What happens when things break? Most of us throw that thing away, but is it time to consider a different approach? One that instead fosters adaptation and embracing flaws.
Western society has led us to believe that it’s best to buy new, continuing our pursuit of perfection. Although we’ve seen climate-change movements and drives towards eco-friendly living challenge consumer habits, many of us have not yet changed our materialistic approach to a more sustainable lifestyle.
Perhaps we could look to the east and the ancient Japanese zen Buddhist approach to mending – Kintsugi, for inspiration.
Kintsugi (金継ぎ, “golden joinery”), also known as kintsukuroi (金繕い, “golden repair”), is the Japanese art of repairing broken pottery by mending the areas of breakage with lacquer dusted or mixed with powdered gold, silver, or platinum. The practice teaches us how to fix things beautifully, embracing mistakes and vulnerability with a little bit of creativity.
Origin of Kintsugi
According to art historians, the origin of the practice dates back to the 15th century. When shogun Ashikaga Yoshimasa, a hereditary military dictator who helped promote one of Japan’s greatest cultural eras sent his favourite tea bowl off to be repaired in China. He hoped that it would come back like new, but instead, it came back stapled together. Unhappy with the returned bowl and the metal pins that were fixing the bowl back together, they tried something else. Local artisans came up with a solution — they filled the cracks with golden lacquer. The golden lines added value and charm, making the piece even more beautiful.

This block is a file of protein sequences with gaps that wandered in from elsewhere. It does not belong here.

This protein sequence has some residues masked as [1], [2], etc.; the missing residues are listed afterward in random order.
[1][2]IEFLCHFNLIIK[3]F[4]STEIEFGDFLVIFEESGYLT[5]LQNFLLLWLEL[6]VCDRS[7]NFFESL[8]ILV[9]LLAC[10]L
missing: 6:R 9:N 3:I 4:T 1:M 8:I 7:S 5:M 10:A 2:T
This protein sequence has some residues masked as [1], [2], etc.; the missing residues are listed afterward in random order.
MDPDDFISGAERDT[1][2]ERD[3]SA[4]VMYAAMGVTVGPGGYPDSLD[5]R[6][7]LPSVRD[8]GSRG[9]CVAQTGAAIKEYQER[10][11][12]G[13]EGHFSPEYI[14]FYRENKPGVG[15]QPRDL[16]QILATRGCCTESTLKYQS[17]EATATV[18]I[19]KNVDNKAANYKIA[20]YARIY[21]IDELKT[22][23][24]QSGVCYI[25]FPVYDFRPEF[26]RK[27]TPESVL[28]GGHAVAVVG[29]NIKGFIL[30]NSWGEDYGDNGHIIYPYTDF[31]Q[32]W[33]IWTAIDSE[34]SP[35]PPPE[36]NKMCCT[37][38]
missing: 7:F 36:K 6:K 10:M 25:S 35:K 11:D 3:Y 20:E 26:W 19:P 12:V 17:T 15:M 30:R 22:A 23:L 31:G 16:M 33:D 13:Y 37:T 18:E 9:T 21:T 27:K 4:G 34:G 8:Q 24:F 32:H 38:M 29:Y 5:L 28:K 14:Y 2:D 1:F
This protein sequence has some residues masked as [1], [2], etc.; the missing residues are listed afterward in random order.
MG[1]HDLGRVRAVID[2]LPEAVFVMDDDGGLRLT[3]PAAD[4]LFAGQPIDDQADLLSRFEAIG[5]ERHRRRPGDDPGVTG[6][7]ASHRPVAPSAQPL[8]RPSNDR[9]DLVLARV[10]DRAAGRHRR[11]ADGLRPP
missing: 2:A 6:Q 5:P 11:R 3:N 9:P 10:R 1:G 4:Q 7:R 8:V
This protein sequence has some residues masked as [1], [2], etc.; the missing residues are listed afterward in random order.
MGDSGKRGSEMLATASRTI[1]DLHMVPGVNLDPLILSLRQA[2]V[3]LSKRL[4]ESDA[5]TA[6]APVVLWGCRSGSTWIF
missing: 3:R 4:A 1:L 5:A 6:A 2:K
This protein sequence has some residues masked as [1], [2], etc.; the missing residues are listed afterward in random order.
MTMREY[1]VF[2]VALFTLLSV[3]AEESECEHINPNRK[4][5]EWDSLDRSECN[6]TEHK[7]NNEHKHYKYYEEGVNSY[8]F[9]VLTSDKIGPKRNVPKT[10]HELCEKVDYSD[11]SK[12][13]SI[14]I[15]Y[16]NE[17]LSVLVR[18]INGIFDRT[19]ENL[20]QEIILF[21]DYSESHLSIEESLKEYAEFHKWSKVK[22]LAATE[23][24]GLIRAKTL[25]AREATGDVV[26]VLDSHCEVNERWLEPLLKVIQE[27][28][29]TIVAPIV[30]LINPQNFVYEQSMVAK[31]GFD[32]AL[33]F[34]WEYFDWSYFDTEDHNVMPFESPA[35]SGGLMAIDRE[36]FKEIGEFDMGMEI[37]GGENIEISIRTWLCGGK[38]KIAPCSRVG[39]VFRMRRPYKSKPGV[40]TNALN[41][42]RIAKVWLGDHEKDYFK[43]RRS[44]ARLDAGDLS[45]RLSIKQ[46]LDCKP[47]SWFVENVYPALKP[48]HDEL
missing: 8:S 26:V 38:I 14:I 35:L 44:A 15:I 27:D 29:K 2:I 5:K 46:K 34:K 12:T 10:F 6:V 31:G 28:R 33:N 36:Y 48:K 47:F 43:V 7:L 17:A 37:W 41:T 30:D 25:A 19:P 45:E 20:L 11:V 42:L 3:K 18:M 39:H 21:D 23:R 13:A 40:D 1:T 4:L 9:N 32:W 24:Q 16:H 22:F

After this, it is said that collectors became so fascinated with the new art technique that some were accused of deliberately smashing valuable pottery so they could repair them with the gold seams of kintsugi.
Cultivate inner strength and rebuild your life with the ancient principles of kintsugi.
The Philosophy of Kintsugi
Kintsugi is not just an art and mending practice – many have found solace in the technique’s philosophy. Pushing aside the idea that everything should be perfect, many people see kintsugi about accepting imperfections and flowing with our mistakes. If we learn to do so, picking up the pieces and putting things back together, these mistakes and flaws can ultimately make us stronger, adding beauty and telling a unique story.
Japanese philosophy is full of wisdom, for example, wabi-sabi is another similar philosophy that teaches us to embrace the flawed or imperfect. In traditional Japanese aesthetics, wabi-sabi is a view focused on accepting imperfection and can be described as appreciating impermanent beauty.
Although the practice has been around for 500 years, it seems to be picking up in popularity today. You can now buy at-home kintsugi kits to try if you are a keen crafter or are just interested in having a go!
The philosophy is also growing in popularity in recent years and has inspired many other artists and creators. There’s now kintsugi-inspired jewellery, books, art, lego and even a song named after the practice…
Japanese Kintsugi masters delicately patch up broken ceramics with gold adhesive, leaving the restoration clearly visible to others.
Like the lines on our palms, each Kintsugi piece is unique, offering its own story and its own pattern. For an ancient practice, its powerful philosophy and unusual beauty still resonate with people today, inspiring artists, crafters, Japanese culture enthusiasts and others to think twice about throwing broken pottery away and going with the flow to repair and work with mistakes.